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Rift Valley Institute

Making local knowledge work

South Sudan women’s research network

The South Sudan Women’s Research Network Project (SSWRN) promotes local women’s voices in research development and heritage preservation. It does this through a capacity building and training project that aims to invest in and enhance civil society’s knowledge of evidence-based analysis of conflict dynamics and human rights.


The project was developed out of the need to engage women in research and bring their voices to the fore. Institutions of higher learning in South Sudan have few women researchers—a consequence of historic inequalities in education and other sectors. As a result, there is a lack of meaningful evidence-based, structured policy engagement on gender issues specifically, and developmental issues more broadly. This project aims, among other things, to promote the engagement of women as independent experts and development actors positioned to contribute to policy dialogue in the country.

Engaging more women in research must be combined with promoting knowledge that is rooted in local needs and perspectives and formulated in response to citizen’s needs. At present, much research conducted in South Sudan is donor driven and designed to respond to specific—externally determined—policy agendas. There needs to be greater emphasis on localized solutions as the basis for research agendas that respond to local needs and contribute to collective problem-solving. These solutions should also generate contextual information with and for civil society organizations, nongovernmental organizations, donor interventions and policy making, while empowering communities themselves.


The European Union funds the South Sudan Women’s Research Network Project for a period of three years between 2020 – 2023. The project will build on and strengthen several work and research streams that RVI has been undertaking in South Sudan, and in the region more broadly. Supporting the development of public research institutions and building expertise in research; making local knowledge work by developing a locally grounded research agenda; and building the South Sudan National Archives as an important repository of public information.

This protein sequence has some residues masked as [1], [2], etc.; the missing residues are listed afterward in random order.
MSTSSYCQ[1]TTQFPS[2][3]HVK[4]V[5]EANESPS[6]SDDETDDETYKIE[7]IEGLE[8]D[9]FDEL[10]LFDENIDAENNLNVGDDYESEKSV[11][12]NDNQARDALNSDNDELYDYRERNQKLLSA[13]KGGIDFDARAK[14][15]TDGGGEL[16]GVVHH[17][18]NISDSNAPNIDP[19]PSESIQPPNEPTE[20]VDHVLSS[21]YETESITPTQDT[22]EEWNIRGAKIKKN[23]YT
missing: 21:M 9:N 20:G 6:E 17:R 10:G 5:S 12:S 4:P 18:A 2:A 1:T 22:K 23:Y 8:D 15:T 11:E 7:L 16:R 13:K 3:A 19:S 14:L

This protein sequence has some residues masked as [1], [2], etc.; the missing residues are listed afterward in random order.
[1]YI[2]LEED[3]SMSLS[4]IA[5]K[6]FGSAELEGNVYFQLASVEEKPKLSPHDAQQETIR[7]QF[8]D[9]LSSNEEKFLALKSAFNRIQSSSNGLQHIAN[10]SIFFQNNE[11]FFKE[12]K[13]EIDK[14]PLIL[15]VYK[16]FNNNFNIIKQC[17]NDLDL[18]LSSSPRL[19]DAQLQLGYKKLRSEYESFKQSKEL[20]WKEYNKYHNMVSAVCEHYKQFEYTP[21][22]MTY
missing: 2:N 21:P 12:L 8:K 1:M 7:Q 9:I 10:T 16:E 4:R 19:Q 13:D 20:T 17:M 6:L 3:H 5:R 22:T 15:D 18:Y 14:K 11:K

The SSWRN’s design compliments long-term discussions between RVI and its research partners and networks working in and on South Sudan. The project’s objective is to increase the capacity, experience and institutional power of women researchers, which will in turn increase and diversify knowledge production on developmental challenges, widening the scope for gender sensitive development and good governance, and ultimately improving the development outcomes of women in South Sudan.


Some of the project’s long and short-term outcomes include building a cohort of skilled women researchers within South Sudanese institutions and who are part of regional and international academic networks. Using their advanced analytical and research skills, these women will lead research projects that increase the visibility of evidence-based information about South Sudan and gender issues.

It is also expected that a larger pool of trained and well-networked women researchers in South Sudan within stronger institutions will promote an increase in high quality and locally generated research on South Sudan and its history and women’s place and politics in it. It is our hope that through this initiative research organizations and tertiary level academic institutions will be strengthened to produce higher quality knowledge to inform public debate in South Sudan on women’s rights, civil society, sustainable development efforts, relevant and responsive policy development and ultimately better development outcomes for women in South Sudan.

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